‘The number of thromboembolic events overall in vaccinated people seems not to be higher than that seen in the general population.’ She said the EMA remains ‘firmly convinced’ that the benefits of the Astra Zeneca outweigh any risks and admitted she was worried about the effects of the suspensions on vaccine trust among citizens.

She added: ‘Thousands of people are dying across the EU every day. We have authorised for highly effective Covid vaccines that can protect against severe Covid disease. These are very rare thromboembolic events, or blood clots. We need to evaluate these very carefully.’ 

Elsewhere, Stella Kyriakides, health commissioner of the European Commission, urged countries to start protecting citizens again by giving them the jab.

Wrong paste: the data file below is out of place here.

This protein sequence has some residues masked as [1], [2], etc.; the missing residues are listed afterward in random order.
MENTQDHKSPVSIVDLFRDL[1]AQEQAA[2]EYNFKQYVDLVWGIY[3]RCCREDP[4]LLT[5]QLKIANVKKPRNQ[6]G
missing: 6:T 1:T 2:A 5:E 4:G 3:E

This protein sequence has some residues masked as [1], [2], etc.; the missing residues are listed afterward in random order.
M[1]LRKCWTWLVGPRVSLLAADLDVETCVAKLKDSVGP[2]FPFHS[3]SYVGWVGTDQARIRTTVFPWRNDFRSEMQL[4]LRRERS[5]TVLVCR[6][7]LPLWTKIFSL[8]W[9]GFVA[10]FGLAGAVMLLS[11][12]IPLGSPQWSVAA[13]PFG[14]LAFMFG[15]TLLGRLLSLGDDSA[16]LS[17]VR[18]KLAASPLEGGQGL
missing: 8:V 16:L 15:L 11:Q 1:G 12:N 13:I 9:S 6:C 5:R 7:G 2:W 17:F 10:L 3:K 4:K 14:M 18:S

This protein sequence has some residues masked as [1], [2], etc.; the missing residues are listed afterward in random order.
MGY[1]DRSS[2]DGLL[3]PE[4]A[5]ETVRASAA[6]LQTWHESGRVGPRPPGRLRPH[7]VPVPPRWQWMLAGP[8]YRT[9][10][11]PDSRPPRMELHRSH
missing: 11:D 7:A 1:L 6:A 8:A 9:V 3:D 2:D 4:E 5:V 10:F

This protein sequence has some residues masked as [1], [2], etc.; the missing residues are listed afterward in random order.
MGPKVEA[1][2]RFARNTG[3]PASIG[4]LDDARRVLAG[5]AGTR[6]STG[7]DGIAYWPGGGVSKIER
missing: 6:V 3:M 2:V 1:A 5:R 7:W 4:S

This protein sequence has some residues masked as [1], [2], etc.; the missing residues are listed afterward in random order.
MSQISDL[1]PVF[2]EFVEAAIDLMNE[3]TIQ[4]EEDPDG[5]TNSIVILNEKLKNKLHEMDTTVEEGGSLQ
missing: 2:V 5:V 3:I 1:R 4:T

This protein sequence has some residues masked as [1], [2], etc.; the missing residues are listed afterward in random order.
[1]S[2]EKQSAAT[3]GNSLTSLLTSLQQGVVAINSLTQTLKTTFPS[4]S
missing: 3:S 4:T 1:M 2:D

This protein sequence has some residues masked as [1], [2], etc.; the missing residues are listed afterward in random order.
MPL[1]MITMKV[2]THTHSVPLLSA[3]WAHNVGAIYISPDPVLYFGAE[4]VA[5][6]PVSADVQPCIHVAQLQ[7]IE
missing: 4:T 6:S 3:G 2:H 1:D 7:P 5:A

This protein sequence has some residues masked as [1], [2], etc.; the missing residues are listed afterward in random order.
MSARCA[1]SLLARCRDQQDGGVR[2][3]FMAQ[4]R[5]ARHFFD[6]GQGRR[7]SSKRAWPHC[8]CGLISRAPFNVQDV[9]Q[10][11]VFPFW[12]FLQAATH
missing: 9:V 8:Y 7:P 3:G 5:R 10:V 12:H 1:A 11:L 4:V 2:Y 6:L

Speaking following a virtual meeting of EU health ministers in Brussels, she said: ‘Even with the immense and regrettable challenges around production capacity and deliveries, there are reports of unused reservoirs of vaccines across the European Union.

‘We currently see the proportions of available vaccine doses distributed range from 50 to 100 per cent across member states.

‘Every dose counts and every dose is providing a protective shield for our health workers, our elderly, or our vulnerable groups.’ EU governments have so far used just 48 million doses out of 62.2 million delivered so far, according to the European Centre for Disease Prevention and Control.

Almost 15 million of those doses were supplied by UK-based drugs giant AstraZeneca, with more than 7.5 million of the unused vaccines now said to be sitting unused in fridges.

Germany’s national disease centre warned that the country is now in the grips of a third wave and facing an exponential rise in cases, that could see it break previous records within weeks.